University of Minnesota Extension
 Menu  Menu

Extension > Agriculture > Dairy Extension > Farm life > Conflicting research results – now what?

Print Email Share

Conflicting research results – now what?

Kevin Janni

Many people are confused by news reports about research studies that conflict with previous studies or long standing ideas. These conflicting research results bring on many questions. Who is right? Who should I believe? What should I do? What does it mean when experts disagree?

It is common for researchers and experts to disagree, especially on research frontiers where new ideas challenge our current understanding. Most researchers strive to increase our understanding and sometimes that upsets the established point of view. In 1997, Nobel laureate John Polanyi wrote, "every issue of a scientific journal, every scientific conference, and every informal meeting between scientists is devoted to testing the current orthodoxy in order to see whether it can be improved."

Researchers who propose new ideas and report new data must describe and defend their methods and conclusions. Other researchers ask questions, challenge methods and conclusions, and present alternative ideas and data. Over time, as information accumulates and our understanding increases, a consensus usually emerges built on the foundations of solid reproducible research.

The ability of other researchers to replicate new findings is key to accepting new findings. In the late 80s, researchers claimed to have produced energy using cold fusion. When other researchers could not replicate the work, cold fusion was discredited. If work cannot be replicated by others, the findings will not be accepted. On the other hand, scientific rebels that were initially ignored or scorned eventually become the new orthodoxy after others confirm their discoveries and conclusions.

Today we continue to hear conflicting research studies. For example, a report last year by Frank Mitloehner, University of California Associate Professor and Air Quality Specialist, and two colleagues argued that a 2006 United Nations Food and Agriculture Organization report was not accurate when it reported, "the livestock sector was responsible for 18 percent of the greenhouse gas emissions measured in carbon dioxide equivalents. This is a higher share than transport." Mitloehner argued that the UN report did not use consistent methods when analyzing the livestock and transportation sectors. In one news report, Mitoehner described the comparison as a "classical apples-and-oranges analogy that confused the issue." Subsequent news reports quote one UN report author as accepting the criticism that the comparison with transport data was inaccurate. This admission by one of the co-authors of the UN report is not the end of this controversy over greenhouse gas emissions from animal agriculture and other sectors. The UN is expected to publish a revised report.

So what are we to make of this and other research controversies? It is important to remember a few key things about research:

  1. Research is a process that involves some trial and error, mistakes being ferreted out and corrected, new questions being asked and answered, and hypothesis being tested and replicated. It is common for researchers to take two steps forward, one step backward, and zigzag as their original hypothesis are proven wrong or they find surprising results. Researchers need time and resources to replicate the work of others and accumulate the ideas, data, models, answers, and experience to hone in on a consensus understanding.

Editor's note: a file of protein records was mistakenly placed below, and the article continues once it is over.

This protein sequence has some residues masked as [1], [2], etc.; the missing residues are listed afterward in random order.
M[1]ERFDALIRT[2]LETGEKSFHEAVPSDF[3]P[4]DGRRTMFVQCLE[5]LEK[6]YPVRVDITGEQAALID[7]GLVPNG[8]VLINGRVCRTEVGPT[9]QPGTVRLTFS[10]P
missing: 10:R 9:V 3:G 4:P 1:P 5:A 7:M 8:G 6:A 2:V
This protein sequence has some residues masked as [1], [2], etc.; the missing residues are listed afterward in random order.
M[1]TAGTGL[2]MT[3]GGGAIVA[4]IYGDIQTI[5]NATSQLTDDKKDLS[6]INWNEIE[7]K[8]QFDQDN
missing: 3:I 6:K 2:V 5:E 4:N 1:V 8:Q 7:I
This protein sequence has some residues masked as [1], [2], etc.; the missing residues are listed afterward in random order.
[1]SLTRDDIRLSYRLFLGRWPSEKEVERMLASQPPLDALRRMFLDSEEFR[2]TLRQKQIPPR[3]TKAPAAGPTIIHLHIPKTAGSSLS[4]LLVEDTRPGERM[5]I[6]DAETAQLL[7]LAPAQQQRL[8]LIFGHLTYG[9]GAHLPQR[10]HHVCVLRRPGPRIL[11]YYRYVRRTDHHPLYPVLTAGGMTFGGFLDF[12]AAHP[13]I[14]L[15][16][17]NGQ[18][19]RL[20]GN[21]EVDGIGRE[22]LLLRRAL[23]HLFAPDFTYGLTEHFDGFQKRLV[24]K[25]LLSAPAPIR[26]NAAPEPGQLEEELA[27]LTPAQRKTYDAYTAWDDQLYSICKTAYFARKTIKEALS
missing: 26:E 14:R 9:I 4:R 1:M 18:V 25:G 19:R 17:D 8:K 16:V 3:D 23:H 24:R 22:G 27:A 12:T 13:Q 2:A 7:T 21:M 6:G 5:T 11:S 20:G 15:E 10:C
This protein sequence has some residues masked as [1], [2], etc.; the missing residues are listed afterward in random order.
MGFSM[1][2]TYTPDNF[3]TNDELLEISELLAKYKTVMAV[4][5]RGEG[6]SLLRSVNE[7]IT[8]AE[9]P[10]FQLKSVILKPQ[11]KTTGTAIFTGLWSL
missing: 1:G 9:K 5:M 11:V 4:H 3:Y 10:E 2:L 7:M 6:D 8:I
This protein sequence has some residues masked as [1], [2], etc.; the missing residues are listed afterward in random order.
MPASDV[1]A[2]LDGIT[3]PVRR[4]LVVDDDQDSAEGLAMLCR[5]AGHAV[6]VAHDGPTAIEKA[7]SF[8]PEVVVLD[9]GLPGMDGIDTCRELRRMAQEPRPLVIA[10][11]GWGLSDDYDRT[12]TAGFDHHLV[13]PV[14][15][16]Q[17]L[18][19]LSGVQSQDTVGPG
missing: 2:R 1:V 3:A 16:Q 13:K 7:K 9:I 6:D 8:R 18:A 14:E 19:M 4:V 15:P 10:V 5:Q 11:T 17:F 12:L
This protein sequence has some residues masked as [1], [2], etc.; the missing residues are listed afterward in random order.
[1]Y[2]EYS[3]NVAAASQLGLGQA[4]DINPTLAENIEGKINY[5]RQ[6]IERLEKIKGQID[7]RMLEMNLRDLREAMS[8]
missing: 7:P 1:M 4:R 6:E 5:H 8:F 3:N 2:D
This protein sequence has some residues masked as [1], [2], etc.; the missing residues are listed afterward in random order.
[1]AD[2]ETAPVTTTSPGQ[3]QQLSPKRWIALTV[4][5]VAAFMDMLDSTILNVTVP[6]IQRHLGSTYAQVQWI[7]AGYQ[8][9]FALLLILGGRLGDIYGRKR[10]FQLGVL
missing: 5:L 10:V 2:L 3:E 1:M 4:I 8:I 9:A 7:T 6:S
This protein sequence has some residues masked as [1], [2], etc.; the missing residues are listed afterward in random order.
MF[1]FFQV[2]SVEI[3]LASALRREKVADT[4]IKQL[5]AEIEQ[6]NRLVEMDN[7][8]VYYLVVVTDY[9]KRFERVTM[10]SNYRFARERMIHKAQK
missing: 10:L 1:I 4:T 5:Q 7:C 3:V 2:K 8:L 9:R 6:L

2. Many research projects are very controlled and applicable to specific conditions. Results from these very specific studies cannot be easily applied broadly. Without more studies under other conditions, the initial results, while valid, are only useful in those original specific conditions. It is dangerous to extrapolate initial results.
  3. Some apparent conflicting results and conclusions can be due to small differences in experimental conditions or assumptions. These details may explain differences in results and conclusions that summaries and news reports miss. It is important to look for details about how the study was done and the assumptions made. Refereed research reports need to be clear and complete so that others can replicate the work and small differences in the experimental conditions or assumptions can be discerned.
  4. Researchers, even very experienced ones, can become biased or make mistakes. Most work very hard to avoid bias and find mistakes before the results are presented or published. Subsequent work that confirms initial findings strengthens the research community's confidence in the original work.

When you read about new research, especially surprising research, take the initial results and conclusions with a proverbial grain of salt. Be both skeptical and open to accepting the new information. You can either wait until the initial results have been replicated and confirmed by others or you can begin to use the result to see if they work for you. Remember that a single research study does not prove a new idea or challenge the current understanding. It takes an accumulation of work and clear descriptions explaining the physical, chemical, and biological processes that leads to our best understanding.


Published in Dairy Star July 2, 2010

  • © Regents of the University of Minnesota. All rights reserved.
  • The University of Minnesota is an equal opportunity educator and employer. Privacy